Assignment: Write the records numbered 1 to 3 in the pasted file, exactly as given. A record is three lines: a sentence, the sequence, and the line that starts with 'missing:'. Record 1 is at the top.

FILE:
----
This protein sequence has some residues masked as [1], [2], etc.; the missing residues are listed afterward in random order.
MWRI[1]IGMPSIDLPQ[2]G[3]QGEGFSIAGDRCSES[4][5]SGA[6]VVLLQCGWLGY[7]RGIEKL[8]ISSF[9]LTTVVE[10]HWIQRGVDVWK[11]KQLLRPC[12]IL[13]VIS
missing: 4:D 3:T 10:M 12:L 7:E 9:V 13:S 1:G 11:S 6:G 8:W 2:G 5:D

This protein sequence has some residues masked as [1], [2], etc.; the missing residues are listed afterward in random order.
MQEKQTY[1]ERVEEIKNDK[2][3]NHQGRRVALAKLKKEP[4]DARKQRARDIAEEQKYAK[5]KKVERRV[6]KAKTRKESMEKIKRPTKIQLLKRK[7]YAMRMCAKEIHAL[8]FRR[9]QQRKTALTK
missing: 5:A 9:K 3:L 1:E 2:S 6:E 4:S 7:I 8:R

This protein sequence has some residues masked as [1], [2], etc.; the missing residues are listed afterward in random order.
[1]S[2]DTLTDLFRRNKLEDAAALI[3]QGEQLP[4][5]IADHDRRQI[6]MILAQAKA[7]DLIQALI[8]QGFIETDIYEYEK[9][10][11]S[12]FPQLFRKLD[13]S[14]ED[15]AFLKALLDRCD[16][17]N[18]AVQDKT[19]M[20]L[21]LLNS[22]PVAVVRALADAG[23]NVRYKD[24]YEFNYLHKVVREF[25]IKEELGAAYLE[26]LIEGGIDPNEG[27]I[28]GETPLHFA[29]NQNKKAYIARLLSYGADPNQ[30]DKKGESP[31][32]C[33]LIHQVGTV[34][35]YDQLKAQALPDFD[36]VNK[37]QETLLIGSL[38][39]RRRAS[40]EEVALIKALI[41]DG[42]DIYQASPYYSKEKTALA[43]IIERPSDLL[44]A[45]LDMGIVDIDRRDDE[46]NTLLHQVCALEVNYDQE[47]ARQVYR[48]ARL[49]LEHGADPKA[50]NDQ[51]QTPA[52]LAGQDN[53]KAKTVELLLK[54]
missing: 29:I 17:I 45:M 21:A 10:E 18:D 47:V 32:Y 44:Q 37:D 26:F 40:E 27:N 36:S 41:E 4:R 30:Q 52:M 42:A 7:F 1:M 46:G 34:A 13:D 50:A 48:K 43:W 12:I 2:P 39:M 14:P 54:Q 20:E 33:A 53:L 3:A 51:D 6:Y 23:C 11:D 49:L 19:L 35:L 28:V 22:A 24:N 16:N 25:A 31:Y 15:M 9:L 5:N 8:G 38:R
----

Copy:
This protein sequence has some residues masked as [1], [2], etc.; the missing residues are listed afterward in random order.
MWRI[1]IGMPSIDLPQ[2]G[3]QGEGFSIAGDRCSES[4][5]SGA[6]VVLLQCGWLGY[7]RGIEKL[8]ISSF[9]LTTVVE[10]HWIQRGVDVWK[11]KQLLRPC[12]IL[13]VIS
missing: 4:D 3:T 10:M 12:L 7:E 9:V 13:S 1:G 11:S 6:G 8:W 2:G 5:D

This protein sequence has some residues masked as [1], [2], etc.; the missing residues are listed afterward in random order.
MQEKQTY[1]ERVEEIKNDK[2][3]NHQGRRVALAKLKKEP[4]DARKQRARDIAEEQKYAK[5]KKVERRV[6]KAKTRKESMEKIKRPTKIQLLKRK[7]YAMRMCAKEIHAL[8]FRR[9]QQRKTALTK
missing: 5:A 9:K 3:L 1:E 2:S 6:E 4:S 7:I 8:R

This protein sequence has some residues masked as [1], [2], etc.; the missing residues are listed afterward in random order.
[1]S[2]DTLTDLFRRNKLEDAAALI[3]QGEQLP[4][5]IADHDRRQI[6]MILAQAKA[7]DLIQALI[8]QGFIETDIYEYEK[9][10][11]S[12]FPQLFRKLD[13]S[14]ED[15]AFLKALLDRCD[16][17]N[18]AVQDKT[19]M[20]L[21]LLNS[22]PVAVVRALADAG[23]NVRYKD[24]YEFNYLHKVVREF[25]IKEELGAAYLE[26]LIEGGIDPNEG[27]I[28]GETPLHFA[29]NQNKKAYIARLLSYGADPNQ[30]DKKGESP[31][32]C[33]LIHQVGTV[34][35]YDQLKAQALPDFD[36]VNK[37]QETLLIGSL[38][39]RRRAS[40]EEVALIKALI[41]DG[42]DIYQASPYYSKEKTALA[43]IIERPSDLL[44]A[45]LDMGIVDIDRRDDE[46]NTLLHQVCALEVNYDQE[47]ARQVYR[48]ARL[49]LEHGADPKA[50]NDQ[51]QTPA[52]LAGQDN[53]KAKTVELLLK[54]
missing: 29:I 17:I 45:M 21:A 10:E 18:D 47:V 32:Y 44:Q 37:D 26:F 40:E 27:N 36:S 41:E 4:R 30:Q 52:M 42:A 7:F 1:M 46:G 34:A 13:D 50:A 48:K 43:W 12:I 2:P 39:M 14:P 54:Q 20:E 33:A 53:L 3:A 51:D 6:Y 23:C 11:D 49:L 19:L 35:L 28:V 22:A 24:N 16:N 25:A 31:Y 15:M 9:L 5:N 8:G 38:R